“What are you doing? I though you just said it was dangerous to move any faster than the wind dictated?” Traix asked.
“The situation has changed since last I spoke. I’m afraid if we don’t move, and I mean with haste, we’ll find ourselves joining the bones which swirl beneath us now. Trust me.” He patted Traix on the shoulder reassuringly as he went to the opposite end of the steamship and sat on a box of crates. He took a pipe from his shirt pocket and began to ready it for a smoke.
“You don’t mean to tell me you just intend to sit there while all of this is going on around us?” Traix continued as he followed close behind Ansel.
“You’d do better to go sit over there with your little girl. It’s going to get far worse before it gets better.” Traix pulled his elbow out of the grip of Spire who sat himself down next to Ansel and proceeded to extract his own pipe to join him.
Traix shook his head at both of them in disbelief before heeding his suggestion and securing himself on the ground near Adelaide. Without waiting, she joined him on the ground as well. He could see her chest was heaving up and down quickly from fright but she swallowed hard and tried to look as brave as possible.
Spire knew this would be a long wait game, and though he tried, he could not sit still. Instead, he got right back up and paced the ship, back and forth, while puffs of smoke billowed above his head. As he was about to make one more pass to the other side, Adelaide stepped away from Traix and blocked his path.
“You can hold my hand if want. I promise I won’t tell anyone.” He smiled down at Adelaide, her big brown eyes shining in the light of the yellow moon.
He leaned down and whispered in her ear, “I think you should go hold your father’s hand. He looks like he needs it more than me.” Adelaide turned around to find Traix rubbing his hands together nervously the more the ship rocked. She swayed side to side back to her seat next to him and without even asking, took his hand in hers. Suddenly, they were hit even harder and the ship made a sound like it was about to tear in two, scaring Adelaide so much she wrapped her arms around Traix’s neck so tightly he could not pry her lose. He realized her embrace was a sign that she relied on him and he stopped trying to remove her from his neck, instead he held her in his lap while the steamship continued to force its way through to the other side of the Sea of Swirling Bones.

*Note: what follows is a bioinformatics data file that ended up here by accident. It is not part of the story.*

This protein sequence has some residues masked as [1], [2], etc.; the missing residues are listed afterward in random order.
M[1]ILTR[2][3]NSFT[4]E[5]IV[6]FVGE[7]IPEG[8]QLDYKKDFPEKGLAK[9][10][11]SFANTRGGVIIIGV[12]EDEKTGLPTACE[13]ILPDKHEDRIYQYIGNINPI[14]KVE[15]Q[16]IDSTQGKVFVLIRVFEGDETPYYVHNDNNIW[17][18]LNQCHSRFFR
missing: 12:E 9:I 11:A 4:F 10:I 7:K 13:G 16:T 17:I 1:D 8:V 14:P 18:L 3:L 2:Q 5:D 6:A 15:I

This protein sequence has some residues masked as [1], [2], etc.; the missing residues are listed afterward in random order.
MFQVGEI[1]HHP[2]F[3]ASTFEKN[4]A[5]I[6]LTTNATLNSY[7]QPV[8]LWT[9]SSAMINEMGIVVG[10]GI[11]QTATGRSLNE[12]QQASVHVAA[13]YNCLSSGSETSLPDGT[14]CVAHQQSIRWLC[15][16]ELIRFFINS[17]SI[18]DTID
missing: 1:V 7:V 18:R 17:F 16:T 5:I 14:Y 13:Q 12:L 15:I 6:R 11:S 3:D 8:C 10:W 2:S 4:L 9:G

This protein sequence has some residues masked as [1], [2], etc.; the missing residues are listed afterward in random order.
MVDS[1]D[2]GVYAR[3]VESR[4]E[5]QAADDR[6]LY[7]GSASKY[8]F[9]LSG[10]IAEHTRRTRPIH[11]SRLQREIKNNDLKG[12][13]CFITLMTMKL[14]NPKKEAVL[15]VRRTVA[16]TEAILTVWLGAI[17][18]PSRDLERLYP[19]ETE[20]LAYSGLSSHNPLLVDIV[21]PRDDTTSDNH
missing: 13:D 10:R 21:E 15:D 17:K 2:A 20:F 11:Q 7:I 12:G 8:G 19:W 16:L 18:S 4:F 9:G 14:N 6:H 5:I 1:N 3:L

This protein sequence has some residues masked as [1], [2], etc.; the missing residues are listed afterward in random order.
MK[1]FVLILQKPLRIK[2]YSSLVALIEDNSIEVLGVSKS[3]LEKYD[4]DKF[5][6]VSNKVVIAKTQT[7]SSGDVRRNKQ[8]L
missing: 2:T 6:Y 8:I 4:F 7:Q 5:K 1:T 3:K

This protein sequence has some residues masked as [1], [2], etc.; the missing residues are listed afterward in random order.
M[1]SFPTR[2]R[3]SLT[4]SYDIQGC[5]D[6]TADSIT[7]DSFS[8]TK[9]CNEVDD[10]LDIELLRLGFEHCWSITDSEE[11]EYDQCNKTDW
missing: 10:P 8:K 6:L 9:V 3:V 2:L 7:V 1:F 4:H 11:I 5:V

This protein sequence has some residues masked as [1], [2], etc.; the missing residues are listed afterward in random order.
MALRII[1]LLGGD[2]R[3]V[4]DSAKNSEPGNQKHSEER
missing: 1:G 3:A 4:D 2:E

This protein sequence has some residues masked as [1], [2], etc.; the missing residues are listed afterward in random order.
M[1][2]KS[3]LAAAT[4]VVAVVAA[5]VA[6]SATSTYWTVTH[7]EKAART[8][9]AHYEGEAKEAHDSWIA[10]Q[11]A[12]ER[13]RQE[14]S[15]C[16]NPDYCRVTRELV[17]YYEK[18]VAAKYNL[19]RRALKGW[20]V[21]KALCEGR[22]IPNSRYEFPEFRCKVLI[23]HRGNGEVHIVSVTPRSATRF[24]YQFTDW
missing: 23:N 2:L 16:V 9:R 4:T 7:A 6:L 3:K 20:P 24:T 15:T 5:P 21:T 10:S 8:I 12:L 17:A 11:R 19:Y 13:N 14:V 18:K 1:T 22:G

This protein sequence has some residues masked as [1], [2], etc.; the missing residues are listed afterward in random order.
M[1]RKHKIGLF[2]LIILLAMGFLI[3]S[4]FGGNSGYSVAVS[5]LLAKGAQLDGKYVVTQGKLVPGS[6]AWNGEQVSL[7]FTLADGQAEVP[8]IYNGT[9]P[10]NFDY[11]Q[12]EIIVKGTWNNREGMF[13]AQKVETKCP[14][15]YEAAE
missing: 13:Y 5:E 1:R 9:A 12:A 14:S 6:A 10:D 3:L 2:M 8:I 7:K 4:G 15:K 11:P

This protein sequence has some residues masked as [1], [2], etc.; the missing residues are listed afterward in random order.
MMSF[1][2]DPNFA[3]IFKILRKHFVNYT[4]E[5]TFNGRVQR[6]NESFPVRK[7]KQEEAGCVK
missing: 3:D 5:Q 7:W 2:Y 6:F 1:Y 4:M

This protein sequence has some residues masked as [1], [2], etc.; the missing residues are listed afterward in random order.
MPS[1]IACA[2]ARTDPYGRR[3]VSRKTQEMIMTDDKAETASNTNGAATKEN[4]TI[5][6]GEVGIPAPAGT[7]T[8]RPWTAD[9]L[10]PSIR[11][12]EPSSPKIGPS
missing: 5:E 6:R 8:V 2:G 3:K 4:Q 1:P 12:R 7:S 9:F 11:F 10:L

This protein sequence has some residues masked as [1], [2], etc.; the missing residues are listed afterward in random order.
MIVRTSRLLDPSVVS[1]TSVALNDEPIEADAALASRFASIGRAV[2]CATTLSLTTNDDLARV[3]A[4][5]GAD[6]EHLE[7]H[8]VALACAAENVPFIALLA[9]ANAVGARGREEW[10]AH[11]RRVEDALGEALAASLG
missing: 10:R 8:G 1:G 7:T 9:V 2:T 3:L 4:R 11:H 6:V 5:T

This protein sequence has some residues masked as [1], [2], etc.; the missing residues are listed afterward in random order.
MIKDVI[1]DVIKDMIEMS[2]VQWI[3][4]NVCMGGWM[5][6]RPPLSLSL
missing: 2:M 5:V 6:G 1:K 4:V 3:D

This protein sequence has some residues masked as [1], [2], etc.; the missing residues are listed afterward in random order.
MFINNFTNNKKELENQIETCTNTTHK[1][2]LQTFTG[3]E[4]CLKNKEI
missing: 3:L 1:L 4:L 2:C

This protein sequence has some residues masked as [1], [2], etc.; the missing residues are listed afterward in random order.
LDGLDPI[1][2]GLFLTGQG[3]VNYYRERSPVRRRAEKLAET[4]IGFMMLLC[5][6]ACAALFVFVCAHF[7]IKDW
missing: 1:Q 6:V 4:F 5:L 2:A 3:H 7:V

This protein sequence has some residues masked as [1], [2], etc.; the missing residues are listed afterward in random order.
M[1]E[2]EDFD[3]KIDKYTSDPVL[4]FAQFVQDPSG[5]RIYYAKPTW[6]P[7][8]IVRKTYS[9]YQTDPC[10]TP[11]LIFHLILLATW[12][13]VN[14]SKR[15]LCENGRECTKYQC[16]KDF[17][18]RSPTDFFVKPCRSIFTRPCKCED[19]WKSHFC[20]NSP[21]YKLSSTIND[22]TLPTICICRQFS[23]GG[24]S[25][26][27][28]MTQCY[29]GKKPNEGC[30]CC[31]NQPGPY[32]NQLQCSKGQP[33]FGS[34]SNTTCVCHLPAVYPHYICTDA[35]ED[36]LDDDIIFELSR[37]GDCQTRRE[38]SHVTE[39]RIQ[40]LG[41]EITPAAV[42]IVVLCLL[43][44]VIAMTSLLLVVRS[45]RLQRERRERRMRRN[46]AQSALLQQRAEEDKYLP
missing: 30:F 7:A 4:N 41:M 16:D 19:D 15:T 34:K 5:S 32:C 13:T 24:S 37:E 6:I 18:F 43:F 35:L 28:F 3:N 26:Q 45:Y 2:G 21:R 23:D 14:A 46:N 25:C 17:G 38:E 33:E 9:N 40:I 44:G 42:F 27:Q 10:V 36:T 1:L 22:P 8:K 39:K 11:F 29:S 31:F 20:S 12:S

At day break, Nelle was the first one to rise by the sun’s rays beaming down on the ship. She looked around her and saw everything was destroyed. It seemed the only thing that survived the voyage was the ship itself and the people on board. She got to her feet and stretched her limbs, glad the worst of it was over. In the distance, she saw a familiar mountain clearing and knew home was near.
“Finally, let us find this brother of yours and get what you need, quickly,” Spire said, rubbing his eyes awake. At the sound of his loud voice everyone else started to wake as well.